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Liberated Arts: A Journal for Undergraduate Research






This paper is meant to serve as an entry point into the topic of Canadian suburban sustainability initiatives. The goal is to assess whether Canadian suburbs can strive to be more than just local growth machines set on consuming greenspace for the sake of ever-more development. Oakville, Ontario, a city located within one of the most rapidly expanding suburban populations in North America, is looked at specifically to determine whether city officials can promote economic growth while simultaneously taking into consideration ecological impacts. Oakville’s sustainable development journey is measured and evaluated using Clarence Stone’s regime analysis. This research has found that Oakville possesses many of the demographic characteristics that would increase its likelihood of achieving its sustainable development goals outlined in its Livable Oakville Official Plan. The case studies of Saw-Whet Golf Course and Glen Abbey Golf Course are then used to put Oakville’s sustainable development goals to the test. The city failed to protect Saw-Whet Golf Course which lent credence to Harvey Molotch’s growth machine hypothesis. However, the failure to protect Saw-Whet provided an opportunity for civic learning and incentivized citizens to pursue collective action when Clublink submitted its request to demolish Glen Abbey Golf Course. The Save Glen Abbey coalition succeeded by urging city officials to designate the course as a heritage site. In summary, this research has found that suburbs can achieve their sustainable development goals provided the right structural conditions are in place. Motivated and dynamic civic leaders are also necessary to ensure that the city maintains its commitment to achieving these goals.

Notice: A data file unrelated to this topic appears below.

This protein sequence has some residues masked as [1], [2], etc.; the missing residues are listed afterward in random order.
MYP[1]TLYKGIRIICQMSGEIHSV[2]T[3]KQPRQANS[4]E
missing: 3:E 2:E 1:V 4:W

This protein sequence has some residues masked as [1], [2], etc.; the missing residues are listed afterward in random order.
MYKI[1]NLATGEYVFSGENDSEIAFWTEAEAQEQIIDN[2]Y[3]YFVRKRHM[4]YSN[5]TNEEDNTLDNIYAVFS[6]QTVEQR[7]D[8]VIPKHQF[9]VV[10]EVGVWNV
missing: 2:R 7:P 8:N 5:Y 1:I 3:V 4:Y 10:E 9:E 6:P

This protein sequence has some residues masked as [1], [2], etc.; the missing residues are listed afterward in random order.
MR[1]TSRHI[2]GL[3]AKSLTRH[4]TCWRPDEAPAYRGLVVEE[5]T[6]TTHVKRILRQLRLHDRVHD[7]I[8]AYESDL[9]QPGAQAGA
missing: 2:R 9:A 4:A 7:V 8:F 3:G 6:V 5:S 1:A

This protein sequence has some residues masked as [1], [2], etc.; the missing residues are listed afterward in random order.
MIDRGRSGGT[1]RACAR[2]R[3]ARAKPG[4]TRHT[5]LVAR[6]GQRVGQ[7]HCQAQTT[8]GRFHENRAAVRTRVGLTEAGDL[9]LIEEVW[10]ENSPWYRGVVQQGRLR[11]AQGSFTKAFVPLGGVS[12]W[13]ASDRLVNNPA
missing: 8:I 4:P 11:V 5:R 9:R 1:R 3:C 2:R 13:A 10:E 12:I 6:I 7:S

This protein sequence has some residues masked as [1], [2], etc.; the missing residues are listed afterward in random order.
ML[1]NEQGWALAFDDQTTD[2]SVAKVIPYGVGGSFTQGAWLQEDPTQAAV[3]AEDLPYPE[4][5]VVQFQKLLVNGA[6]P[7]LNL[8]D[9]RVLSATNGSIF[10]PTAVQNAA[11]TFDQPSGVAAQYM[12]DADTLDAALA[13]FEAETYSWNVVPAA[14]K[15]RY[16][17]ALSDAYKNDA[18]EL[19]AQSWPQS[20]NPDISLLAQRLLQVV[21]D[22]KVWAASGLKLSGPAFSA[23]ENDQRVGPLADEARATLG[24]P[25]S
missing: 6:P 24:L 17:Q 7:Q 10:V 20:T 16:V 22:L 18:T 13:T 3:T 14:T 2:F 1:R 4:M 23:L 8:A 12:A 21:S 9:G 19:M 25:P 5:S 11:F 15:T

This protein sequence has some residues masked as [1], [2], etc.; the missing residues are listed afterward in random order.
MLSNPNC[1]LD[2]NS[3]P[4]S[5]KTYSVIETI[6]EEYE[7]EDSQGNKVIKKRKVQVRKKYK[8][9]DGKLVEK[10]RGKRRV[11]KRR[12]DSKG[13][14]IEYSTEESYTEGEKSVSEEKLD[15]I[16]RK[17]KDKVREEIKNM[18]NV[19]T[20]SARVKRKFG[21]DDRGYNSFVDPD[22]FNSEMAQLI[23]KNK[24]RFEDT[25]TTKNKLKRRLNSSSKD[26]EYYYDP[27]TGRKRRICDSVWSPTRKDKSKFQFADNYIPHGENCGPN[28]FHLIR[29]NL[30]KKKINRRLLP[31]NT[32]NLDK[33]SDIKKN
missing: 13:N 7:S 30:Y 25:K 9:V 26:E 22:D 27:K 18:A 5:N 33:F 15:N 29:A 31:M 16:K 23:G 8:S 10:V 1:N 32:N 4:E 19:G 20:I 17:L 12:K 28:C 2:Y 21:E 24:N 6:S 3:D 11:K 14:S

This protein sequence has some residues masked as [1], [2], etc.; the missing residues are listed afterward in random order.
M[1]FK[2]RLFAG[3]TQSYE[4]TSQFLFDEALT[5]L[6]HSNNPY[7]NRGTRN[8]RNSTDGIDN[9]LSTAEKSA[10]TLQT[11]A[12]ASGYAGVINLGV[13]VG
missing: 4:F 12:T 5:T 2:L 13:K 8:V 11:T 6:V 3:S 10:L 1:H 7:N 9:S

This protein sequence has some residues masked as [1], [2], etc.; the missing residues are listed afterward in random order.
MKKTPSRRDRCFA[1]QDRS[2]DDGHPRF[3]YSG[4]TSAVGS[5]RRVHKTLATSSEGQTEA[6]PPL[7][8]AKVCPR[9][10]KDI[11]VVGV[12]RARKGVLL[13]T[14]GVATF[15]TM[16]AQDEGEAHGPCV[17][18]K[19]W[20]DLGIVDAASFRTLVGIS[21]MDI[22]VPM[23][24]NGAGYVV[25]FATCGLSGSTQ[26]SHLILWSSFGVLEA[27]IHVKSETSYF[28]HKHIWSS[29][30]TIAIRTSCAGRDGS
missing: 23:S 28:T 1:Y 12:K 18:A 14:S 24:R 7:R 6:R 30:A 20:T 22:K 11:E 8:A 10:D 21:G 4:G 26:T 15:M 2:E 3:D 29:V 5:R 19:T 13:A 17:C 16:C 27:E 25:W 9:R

This paper received the distinction of Highly Commended in the Undergraduate Awards Global Summit 2019. It was published in Huron College's Liberated Arts: A Journal for Undergraduate Research and is openly available at

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